Covid 19: Taking care of yourself and beyond. Part 2

In the previous article, Covid 19: Learning from experience, I said that one of the things that we are experiencing during the pandemic is our human fragility. Prior to the pandemic, the most technologically advanced countries felt powerful. Spectacular technological advances had made us forget about human fragility and limitations. Japan, host of the 2020 Olympics, had prepared an extensive technological structure with many operations and services performed by robots. All it took was a microscopic virus to alter all these projects and demonstrate that a virus has more power than all the technology and centuries of accumulated knowledge. Human beings suddenly found themselves defenceless and unable to cope with the virus, having to run to hide like someone who is unarmed and persecuted.

Yes, let’s accept it once and for all: we humans, men and women, are fragile and vulnerable beings.

We therefore have the responsibility and obligation to take care of ourselves. Taking care of our life is our first responsibility, since life is a gift which has been given to us as a potential that we must develop. Each person is responsible for the life within them and the talents granted to them. Taking care of ourselves is therefore not selfish; it is an exercise in responsibility.

In addition to being individuals, we are also social beings, and part of our planet. We must therefore also be willing to take care of others according to their need and our ability, without forgetting to respect and care for the planet.

In any case, it must be clear that our priority is to take care of our health and ourselves, since this will enable us to also take care of others and the environment in a coherent, effective and disinterested way. “Nobody gives what they do not have”. If we don’t take care of ourselves, if we do not have peace and well-being, but are dominated by grudges, envy or other forms of physical and/or psychological discomfort, under the guise of caring, we run the risk of projecting our inner discomfort, and/or fostering altruism that hides the expectation of receiving a reward.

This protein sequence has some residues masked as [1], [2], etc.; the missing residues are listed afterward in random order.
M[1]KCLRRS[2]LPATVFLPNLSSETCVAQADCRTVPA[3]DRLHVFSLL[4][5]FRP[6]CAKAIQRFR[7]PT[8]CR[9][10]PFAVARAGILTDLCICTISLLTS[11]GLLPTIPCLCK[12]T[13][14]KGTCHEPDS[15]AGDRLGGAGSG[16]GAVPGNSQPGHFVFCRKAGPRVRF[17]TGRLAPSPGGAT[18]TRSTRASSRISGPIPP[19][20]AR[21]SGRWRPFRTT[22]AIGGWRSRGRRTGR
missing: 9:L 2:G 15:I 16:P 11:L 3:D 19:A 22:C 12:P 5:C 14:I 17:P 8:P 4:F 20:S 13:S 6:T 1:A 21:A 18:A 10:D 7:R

How should we take care of ourselves?

Taking care of ourselves does not mean indulging in everything and giving ourselves every pleasure. Desires and cravings don’t always benefit our health. Desires can be caused by internal conflicts. They can be compensatory mechanisms for avoiding the difficulty and pain that accompanies processes of addressing conflicts that were generated and established in the past, and/or that we have received as energetic inheritance. Taking care of ourselves is not always easy and pleasant. It can sometimes involve doing things that we do not like, even things that can cause pain. In order to take proper care of ourselves, we must learn to combine both receptive and attentive listening to our own body and emotions, and also to inform ourselves of the needs of our body and other aspects or levels of our whole person. This is a very generalised consensus that underlines some aspects, all of them important, for enjoying good health:

  • Balanced diet: The body needs a healthy, varied and balanced diet. We must avoid fanaticism, but it is very important to take care of the diet. If possible, we should prioritize vegetables, preferably raw, and fruit. It’s best not to consume too many carbohydrates, starch or red meat. Whenever possible, we should prioritize products that are organic, not genetically modified, and free of pesticides and toxic additives. It’s also interesting to note that when we really want something and eat it with pleasure it is usually good for us, and vice versa. If we eat a supposedly healthy food reluctantly, it may not do us good.
  • Physical exercise: The organism is a dynamic system and it needs movement. As with food, our relationship to exercise can also become fanatical and this is never healthy. The continued and exaggerated effort of elite athletes is competitively useful for breaking records, but it is not healthy. Healthy exercise develops good muscle tone and takes into account both effort and relaxation. Let us remember that life is a cyclical movement between activity and rest. This is how the heart’s rhythm works, which marks cardiac coherence. This is also how the respiratory and the muscular systems work. When we speak of physical exercise we speak of both activity and rest. The most recommended simple practices that follow this cyclical movement of activity and rest are walking, swimming, cycling, holistic dance, and others.